Working from home can be tricky especially when it comes to setting up your workstation in the optimal position. These tips on how high to place your monitor, how to sit properly and comfortably and which type of desk to use will help you stay in good posture and prevent pain.
Setting up a home office has been a challenge for most people working from home. Could you explain what factors should be considered when setting up a workstation?
Dr. Scott Gardner: There are several factors when setting up a workstation. For me, stand-up desks are always going to be superior to anything else, but if that’s not an option, then you want to make sure that the midpoint of the monitor should be at eye level, and the monitor should be no more than about 12 to 18 inches away, so it’s preventing leaning in and dropping the head down and to have forward head posture. Also too, we recommend using a chair that does not have armrests, so you’re not tempted to lean to one side or the other. Also, when sitting, you really want to make sure that the top of the thigh closest to the hips should always be higher than the knees.
How can your desk table or chair height cause neck pain?
Dr. Scott Gardner: When viewing a person sitting from the side, we want three points in perfect alignment for optimal posture. So, looking at the center of the ear, lining that up with the middle of the shoulder, aligning both those points up with the center of the hip. If these points are not lining up, then there will be stress on the spine, which can cause pain and definitely malfunction.
For people using laptop computers, why should they invest in an external monitor or keyboard and mouse to avoid neck pain?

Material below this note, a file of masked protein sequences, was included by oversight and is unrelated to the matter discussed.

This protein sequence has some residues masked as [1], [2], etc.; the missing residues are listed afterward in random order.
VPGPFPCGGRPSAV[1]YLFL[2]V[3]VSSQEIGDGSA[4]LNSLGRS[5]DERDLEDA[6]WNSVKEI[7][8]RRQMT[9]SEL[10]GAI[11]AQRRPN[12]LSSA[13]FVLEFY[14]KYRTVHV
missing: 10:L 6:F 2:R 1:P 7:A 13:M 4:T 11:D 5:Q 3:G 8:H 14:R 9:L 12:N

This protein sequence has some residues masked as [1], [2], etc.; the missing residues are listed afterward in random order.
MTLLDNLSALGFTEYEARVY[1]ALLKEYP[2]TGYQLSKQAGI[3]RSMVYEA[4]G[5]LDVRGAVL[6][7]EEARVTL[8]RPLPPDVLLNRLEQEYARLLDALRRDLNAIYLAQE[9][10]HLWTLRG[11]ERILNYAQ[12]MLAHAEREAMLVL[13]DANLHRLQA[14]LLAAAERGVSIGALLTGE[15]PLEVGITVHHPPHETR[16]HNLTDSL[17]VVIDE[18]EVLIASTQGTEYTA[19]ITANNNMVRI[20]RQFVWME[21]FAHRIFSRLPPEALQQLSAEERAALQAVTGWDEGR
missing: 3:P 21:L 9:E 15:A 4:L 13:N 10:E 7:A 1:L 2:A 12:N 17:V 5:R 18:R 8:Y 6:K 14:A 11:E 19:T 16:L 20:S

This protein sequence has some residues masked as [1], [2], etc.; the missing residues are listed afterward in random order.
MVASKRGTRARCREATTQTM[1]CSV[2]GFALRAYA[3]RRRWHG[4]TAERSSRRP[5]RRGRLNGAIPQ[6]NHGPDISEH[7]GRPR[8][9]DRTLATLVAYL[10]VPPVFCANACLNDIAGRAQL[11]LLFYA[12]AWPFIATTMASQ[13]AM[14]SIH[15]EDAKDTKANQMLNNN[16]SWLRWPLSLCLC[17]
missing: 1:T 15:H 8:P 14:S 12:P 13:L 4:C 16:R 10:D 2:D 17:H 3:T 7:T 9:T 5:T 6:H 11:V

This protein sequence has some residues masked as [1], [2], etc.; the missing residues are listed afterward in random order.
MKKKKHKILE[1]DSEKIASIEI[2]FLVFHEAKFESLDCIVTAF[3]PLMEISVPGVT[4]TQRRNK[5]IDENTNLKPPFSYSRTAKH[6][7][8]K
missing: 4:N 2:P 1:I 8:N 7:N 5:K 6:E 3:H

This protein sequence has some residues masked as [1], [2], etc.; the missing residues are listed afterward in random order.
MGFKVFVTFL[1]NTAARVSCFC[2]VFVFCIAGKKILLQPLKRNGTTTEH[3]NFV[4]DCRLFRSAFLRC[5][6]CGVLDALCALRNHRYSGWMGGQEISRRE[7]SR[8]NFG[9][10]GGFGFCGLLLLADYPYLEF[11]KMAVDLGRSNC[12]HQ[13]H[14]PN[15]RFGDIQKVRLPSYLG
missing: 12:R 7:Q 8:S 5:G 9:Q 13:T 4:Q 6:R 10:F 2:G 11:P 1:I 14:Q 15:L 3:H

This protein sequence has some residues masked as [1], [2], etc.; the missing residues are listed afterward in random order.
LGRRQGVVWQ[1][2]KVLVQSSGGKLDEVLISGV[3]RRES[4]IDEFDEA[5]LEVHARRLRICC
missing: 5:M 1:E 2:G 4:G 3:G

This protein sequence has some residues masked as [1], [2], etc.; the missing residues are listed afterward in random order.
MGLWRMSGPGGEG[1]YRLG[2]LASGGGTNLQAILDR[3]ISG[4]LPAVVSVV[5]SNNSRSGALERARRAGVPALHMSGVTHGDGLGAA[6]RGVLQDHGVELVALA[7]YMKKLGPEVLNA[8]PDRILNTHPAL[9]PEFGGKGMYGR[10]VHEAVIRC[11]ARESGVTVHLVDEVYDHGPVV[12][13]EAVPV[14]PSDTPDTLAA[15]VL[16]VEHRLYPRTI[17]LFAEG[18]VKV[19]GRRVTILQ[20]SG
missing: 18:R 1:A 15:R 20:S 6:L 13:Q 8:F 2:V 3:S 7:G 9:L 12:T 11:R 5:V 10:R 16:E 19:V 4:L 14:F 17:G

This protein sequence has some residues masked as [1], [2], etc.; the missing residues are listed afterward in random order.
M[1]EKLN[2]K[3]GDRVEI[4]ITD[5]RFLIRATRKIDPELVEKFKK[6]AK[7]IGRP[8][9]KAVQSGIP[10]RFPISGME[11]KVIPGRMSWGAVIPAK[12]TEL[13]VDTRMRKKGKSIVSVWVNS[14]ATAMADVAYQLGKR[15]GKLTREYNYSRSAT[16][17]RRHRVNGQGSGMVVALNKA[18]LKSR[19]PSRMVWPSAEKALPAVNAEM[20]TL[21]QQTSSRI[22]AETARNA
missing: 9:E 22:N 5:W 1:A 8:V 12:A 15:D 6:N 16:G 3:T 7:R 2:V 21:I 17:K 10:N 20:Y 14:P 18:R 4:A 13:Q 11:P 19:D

Dr. Scott Gardner: Laptops really are convenient but cause a tremendous amount of stress on the spine. They really do cause a forward head posture and a forward leaning, which leads to what we call tech neck or technology neck. Either using an external monitor or an adjustable laptop stand will greatly decrease the stress on the spine and posture.
People may feel more comfortable working from the couch, but could you explain how this lounging position could cause neck pain over time?
Dr. Scott Gardner: When a person is in that lounging position, they’re not lining up those three points. Again, we need the middle of the ear, the middle of the shoulder and the hip to be aligned whether the person is sitting on the couch, standing, or sitting at a desk. If those points are not lining up, then this does cause that forward lean in the shoulders and a forward head posture, which can ultimately lead to neck, upper back pain, shoulder pain, and even things like headaches.
If you are interested in speaking with Dr. Scott Gardner visit www.gardnerfamilychiro.com or call 973-614-9256 to schedule an appointment.